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June 26, 2006
Near Misses—Don't Miss These Great Training Opportunities
Most accidents can be predicted by near misses. A near miss is a close call. It's an accident that almost happened or even did happen—but just didn't result in an injury this time around. For example:
  • An employee trips over an extension cord that lies across the floor, but avoids a fall by grabbing the corner of a desk.
  • An outward opening door nearly hits a worker, who jumps back just in time.
  • Instead of using a ladder, an employee puts a box on top of a drum, but once up, loses his balance and falls to the ground. He's a little shaken up, but unhurt.

When incidents like these happen, most workers feel relieved that they weren't injured and simply forget about them. But when employees narrowly avoid an accident or injury, neither they nor you should assume that they are safe. Someone, the employee who had the close call or someone else, is very likely to be injured eventually by that very same hazard. In fact, most accidents can be predicted by near misses. The difference between a near miss and a serious injury might be a fraction of an inch or a split second of time. So near misses are actually a sign that an accident and injury is likely to occur. They're red flags--warnings that something is very wrong and requires your immediate attention.

A close call is a call to action. What you do about these warnings can make the difference between future injuries and a zero-accidents safety record. If you seize the moment and use the close call as a training opportunity, you could very well prevent the imminent accident.

Why It Matters...
  • According to the National Safety Council, 75 percent of all accidents are preceded by one or more near misses.
  • Close calls should be a wake-up call for you—they're saying: "Something's wrong! You need to fix it! Now!"
  • Employees might not realize that they are expected to report near misses or that these incidents could result in future accidents.
  • By recognizing near misses and taking action to correct the underlying problems, you'll not only reduce the number of near misses but, far more important, also the number of real accidents.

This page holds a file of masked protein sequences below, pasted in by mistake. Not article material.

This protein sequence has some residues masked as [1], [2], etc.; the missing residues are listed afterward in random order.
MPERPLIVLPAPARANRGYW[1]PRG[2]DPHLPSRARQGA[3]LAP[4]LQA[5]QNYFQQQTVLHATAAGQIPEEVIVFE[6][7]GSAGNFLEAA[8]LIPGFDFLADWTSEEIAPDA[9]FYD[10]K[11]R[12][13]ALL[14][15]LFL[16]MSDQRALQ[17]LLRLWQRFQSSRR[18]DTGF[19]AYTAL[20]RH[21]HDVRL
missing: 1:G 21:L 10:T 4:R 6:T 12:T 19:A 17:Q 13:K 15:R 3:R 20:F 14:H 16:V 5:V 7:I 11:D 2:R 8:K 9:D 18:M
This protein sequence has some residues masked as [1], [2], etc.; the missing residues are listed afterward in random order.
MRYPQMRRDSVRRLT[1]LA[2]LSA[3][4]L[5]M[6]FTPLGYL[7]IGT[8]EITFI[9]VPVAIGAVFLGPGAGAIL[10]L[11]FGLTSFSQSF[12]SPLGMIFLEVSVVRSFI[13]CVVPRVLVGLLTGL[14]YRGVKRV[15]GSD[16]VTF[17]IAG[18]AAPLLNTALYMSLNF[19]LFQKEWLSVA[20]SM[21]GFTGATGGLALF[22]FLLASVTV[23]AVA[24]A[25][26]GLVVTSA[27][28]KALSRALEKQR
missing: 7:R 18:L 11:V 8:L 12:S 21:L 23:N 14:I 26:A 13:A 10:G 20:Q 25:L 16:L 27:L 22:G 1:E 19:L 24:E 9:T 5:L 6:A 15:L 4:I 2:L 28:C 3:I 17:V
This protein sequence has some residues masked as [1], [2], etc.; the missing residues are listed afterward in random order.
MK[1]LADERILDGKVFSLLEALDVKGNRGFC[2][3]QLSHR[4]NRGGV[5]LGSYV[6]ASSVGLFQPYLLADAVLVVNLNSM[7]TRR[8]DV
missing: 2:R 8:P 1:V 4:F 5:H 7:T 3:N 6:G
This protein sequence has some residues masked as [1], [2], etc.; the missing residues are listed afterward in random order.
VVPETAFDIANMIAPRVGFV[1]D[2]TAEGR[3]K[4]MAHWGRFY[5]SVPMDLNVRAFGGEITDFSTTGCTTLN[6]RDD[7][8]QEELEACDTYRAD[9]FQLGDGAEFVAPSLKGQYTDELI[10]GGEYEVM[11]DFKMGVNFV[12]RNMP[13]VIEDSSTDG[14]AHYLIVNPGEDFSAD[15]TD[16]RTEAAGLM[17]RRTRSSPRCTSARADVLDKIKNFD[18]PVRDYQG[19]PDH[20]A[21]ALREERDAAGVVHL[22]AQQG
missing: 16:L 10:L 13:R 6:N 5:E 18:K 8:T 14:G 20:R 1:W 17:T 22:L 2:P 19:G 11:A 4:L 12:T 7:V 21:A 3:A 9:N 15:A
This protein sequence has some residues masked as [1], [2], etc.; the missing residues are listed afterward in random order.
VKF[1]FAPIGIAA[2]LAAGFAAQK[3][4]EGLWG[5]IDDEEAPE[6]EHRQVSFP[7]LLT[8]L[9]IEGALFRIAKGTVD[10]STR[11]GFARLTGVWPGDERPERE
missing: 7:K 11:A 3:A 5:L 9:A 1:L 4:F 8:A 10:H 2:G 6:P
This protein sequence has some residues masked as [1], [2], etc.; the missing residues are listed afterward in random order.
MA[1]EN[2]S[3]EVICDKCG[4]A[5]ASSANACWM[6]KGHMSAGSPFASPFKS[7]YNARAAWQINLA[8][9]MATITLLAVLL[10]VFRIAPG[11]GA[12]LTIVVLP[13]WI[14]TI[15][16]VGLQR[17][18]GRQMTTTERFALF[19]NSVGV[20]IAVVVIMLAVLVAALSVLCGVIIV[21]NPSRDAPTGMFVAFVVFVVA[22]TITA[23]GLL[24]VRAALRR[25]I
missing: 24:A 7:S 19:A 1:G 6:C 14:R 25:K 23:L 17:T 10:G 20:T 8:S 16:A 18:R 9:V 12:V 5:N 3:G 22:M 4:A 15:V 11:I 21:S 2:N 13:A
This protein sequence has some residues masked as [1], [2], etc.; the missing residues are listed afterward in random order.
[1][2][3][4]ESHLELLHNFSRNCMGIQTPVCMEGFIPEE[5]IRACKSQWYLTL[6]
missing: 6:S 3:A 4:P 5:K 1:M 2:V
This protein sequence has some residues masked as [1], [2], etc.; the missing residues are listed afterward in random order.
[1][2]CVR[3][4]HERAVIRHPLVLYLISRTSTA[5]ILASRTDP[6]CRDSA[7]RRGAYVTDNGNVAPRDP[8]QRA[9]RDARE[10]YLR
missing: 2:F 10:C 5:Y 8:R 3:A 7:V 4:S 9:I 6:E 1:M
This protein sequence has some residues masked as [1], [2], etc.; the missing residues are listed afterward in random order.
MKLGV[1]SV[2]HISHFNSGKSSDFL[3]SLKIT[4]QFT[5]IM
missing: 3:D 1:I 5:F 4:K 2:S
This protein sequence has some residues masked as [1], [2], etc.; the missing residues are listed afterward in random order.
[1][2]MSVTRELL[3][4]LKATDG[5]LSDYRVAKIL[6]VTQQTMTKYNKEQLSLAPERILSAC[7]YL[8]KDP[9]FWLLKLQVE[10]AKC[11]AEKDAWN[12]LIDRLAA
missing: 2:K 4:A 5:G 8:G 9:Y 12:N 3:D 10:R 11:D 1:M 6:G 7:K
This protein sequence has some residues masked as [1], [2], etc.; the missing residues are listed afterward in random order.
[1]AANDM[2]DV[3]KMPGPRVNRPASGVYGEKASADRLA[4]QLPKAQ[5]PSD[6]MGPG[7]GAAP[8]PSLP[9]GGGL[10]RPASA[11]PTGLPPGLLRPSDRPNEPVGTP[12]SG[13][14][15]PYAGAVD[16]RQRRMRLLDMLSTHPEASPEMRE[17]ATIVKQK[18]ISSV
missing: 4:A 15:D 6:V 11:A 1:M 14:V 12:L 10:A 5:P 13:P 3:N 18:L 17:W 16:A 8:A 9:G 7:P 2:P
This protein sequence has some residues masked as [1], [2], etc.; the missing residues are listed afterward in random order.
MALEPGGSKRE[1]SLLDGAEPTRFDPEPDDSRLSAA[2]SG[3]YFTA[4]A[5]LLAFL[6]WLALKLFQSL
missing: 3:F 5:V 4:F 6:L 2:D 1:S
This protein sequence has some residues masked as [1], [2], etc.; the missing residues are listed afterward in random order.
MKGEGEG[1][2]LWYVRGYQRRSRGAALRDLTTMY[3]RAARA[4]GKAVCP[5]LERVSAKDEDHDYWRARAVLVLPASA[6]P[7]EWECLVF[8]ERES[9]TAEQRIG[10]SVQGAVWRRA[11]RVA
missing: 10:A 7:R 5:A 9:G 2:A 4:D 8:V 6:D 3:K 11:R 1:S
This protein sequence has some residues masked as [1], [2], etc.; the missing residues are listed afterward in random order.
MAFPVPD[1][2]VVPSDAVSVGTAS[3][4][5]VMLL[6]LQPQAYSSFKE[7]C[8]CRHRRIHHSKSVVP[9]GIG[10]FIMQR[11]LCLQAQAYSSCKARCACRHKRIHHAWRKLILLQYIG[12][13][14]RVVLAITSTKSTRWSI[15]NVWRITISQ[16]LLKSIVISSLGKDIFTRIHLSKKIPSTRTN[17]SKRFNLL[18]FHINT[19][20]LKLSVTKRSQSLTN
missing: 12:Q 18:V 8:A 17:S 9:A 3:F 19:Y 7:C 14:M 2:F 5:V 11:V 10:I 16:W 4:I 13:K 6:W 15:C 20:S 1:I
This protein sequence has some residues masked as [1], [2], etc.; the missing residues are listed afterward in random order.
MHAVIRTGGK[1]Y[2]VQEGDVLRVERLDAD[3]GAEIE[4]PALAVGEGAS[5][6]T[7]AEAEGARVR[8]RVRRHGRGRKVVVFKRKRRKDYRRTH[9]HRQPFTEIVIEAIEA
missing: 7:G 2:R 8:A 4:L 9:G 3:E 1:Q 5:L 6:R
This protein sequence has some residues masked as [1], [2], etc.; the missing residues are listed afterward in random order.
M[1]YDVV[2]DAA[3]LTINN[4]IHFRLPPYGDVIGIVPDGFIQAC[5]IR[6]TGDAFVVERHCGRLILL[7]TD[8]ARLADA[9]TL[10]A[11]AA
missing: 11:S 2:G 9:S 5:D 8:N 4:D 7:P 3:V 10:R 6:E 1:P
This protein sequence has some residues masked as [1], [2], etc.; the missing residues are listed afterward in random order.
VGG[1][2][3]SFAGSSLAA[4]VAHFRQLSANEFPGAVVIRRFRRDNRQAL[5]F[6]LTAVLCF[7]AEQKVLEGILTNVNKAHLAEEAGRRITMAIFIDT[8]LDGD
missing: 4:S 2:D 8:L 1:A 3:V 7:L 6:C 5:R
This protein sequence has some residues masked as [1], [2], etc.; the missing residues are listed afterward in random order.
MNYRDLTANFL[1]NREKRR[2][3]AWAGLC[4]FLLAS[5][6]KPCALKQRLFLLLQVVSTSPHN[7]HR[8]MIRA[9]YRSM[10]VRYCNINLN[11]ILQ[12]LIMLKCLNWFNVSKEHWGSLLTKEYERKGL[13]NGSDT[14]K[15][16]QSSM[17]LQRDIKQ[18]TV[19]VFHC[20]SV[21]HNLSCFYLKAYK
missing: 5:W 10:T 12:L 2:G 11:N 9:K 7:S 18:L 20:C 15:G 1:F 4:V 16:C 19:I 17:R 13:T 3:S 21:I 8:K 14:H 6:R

So right after a near miss, call a safety meeting and talk about what did happen, what could have happened, and how to make sure it doesn't happen. You might also decide to use the occasion to conduct a full-scale training session on near misses in general. You might start the session by mentioning some examples of close calls from your own experience. You could then ask trainees to talk about their own experiences with near misses. This will heighten awareness of the safety hazards illustrated by the near misses and the need to take action to correct those underlying problems. The lightbulb will go on. Trainees will say, "Oh, yeah. I see. I didn't think of it that way. I just thought I was lucky to avoid an accident." Then you can turn the discussion to causes and, finally, corrective action.

You can't fix it if you don't know about it. Of course, in order to act on near misses, you need to know about them. And that's a problem because all too often these incidents don't get reported. Employees just say, "Whew! That was a close one!" and then go back to work without mentioning the incident to their supervisor. They figure if nobody gets hurt and there's no damage, it isn't really an accident, and so they don't have to report it. If that's the way things work around your facility, then that's the first thing you need to change. Getting employees to treat close calls exactly the way they treat accidents, including reporting them right away, is the essential first step to finding causes, taking corrective action, and training employees to avoid the real accident waiting to happen.

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